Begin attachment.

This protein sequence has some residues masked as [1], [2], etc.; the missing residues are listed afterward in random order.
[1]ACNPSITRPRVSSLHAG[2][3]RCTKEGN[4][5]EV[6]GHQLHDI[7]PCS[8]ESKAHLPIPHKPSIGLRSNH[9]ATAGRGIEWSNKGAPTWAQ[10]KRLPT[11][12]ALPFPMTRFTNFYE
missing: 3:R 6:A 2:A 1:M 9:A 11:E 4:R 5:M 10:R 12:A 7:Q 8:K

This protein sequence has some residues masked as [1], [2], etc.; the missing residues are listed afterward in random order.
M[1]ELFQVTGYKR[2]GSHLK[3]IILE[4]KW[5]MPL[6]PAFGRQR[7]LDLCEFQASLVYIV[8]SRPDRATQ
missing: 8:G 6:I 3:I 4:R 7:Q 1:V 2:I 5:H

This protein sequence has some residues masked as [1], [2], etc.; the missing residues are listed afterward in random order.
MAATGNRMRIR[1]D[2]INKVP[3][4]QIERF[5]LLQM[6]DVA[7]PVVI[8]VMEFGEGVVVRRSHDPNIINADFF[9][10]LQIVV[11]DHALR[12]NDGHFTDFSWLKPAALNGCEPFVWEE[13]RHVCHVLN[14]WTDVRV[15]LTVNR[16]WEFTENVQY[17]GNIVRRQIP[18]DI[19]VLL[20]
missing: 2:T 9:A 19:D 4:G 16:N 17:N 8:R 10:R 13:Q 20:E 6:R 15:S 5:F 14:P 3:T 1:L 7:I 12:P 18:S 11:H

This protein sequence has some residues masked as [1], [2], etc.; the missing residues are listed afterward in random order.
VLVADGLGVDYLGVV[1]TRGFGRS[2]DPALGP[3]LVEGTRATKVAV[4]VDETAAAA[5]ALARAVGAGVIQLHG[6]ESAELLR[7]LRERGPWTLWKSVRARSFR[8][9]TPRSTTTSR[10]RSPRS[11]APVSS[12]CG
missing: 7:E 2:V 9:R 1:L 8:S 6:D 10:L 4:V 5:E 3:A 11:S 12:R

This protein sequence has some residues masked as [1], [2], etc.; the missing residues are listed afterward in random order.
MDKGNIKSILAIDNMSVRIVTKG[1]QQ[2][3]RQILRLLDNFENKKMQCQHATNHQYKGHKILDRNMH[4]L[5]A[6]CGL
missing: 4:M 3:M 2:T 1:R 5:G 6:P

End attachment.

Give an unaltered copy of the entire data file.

This protein sequence has some residues masked as [1], [2], etc.; the missing residues are listed afterward in random order.
[1]ACNPSITRPRVSSLHAG[2][3]RCTKEGN[4][5]EV[6]GHQLHDI[7]PCS[8]ESKAHLPIPHKPSIGLRSNH[9]ATAGRGIEWSNKGAPTWAQ[10]KRLPT[11][12]ALPFPMTRFTNFYE
missing: 3:R 6:A 2:A 1:M 9:A 11:E 4:R 5:M 10:R 12:A 7:Q 8:K

This protein sequence has some residues masked as [1], [2], etc.; the missing residues are listed afterward in random order.
M[1]ELFQVTGYKR[2]GSHLK[3]IILE[4]KW[5]MPL[6]PAFGRQR[7]LDLCEFQASLVYIV[8]SRPDRATQ
missing: 8:G 6:I 3:I 4:R 7:Q 1:V 2:I 5:H

This protein sequence has some residues masked as [1], [2], etc.; the missing residues are listed afterward in random order.
MAATGNRMRIR[1]D[2]INKVP[3][4]QIERF[5]LLQM[6]DVA[7]PVVI[8]VMEFGEGVVVRRSHDPNIINADFF[9][10]LQIVV[11]DHALR[12]NDGHFTDFSWLKPAALNGCEPFVWEE[13]RHVCHVLN[14]WTDVRV[15]LTVNR[16]WEFTENVQY[17]GNIVRRQIP[18]DI[19]VLL[20]
missing: 2:T 9:A 19:D 4:G 16:N 17:N 8:R 10:R 13:Q 20:E 6:R 15:S 5:F 14:P 3:T 1:L 7:I 12:P 18:S 11:H

This protein sequence has some residues masked as [1], [2], etc.; the missing residues are listed afterward in random order.
VLVADGLGVDYLGVV[1]TRGFGRS[2]DPALGP[3]LVEGTRATKVAV[4]VDETAAAA[5]ALARAVGAGVIQLHG[6]ESAELLR[7]LRERGPWTLWKSVRARSFR[8][9]TPRSTTTSR[10]RSPRS[11]APVSS[12]CG
missing: 7:E 2:V 9:R 1:L 8:S 6:D 10:L 4:V 5:E 3:A 11:S 12:R

This protein sequence has some residues masked as [1], [2], etc.; the missing residues are listed afterward in random order.
MDKGNIKSILAIDNMSVRIVTKG[1]QQ[2][3]RQILRLLDNFENKKMQCQHATNHQYKGHKILDRNMH[4]L[5]A[6]CGL
missing: 4:M 3:M 2:T 1:R 5:G 6:P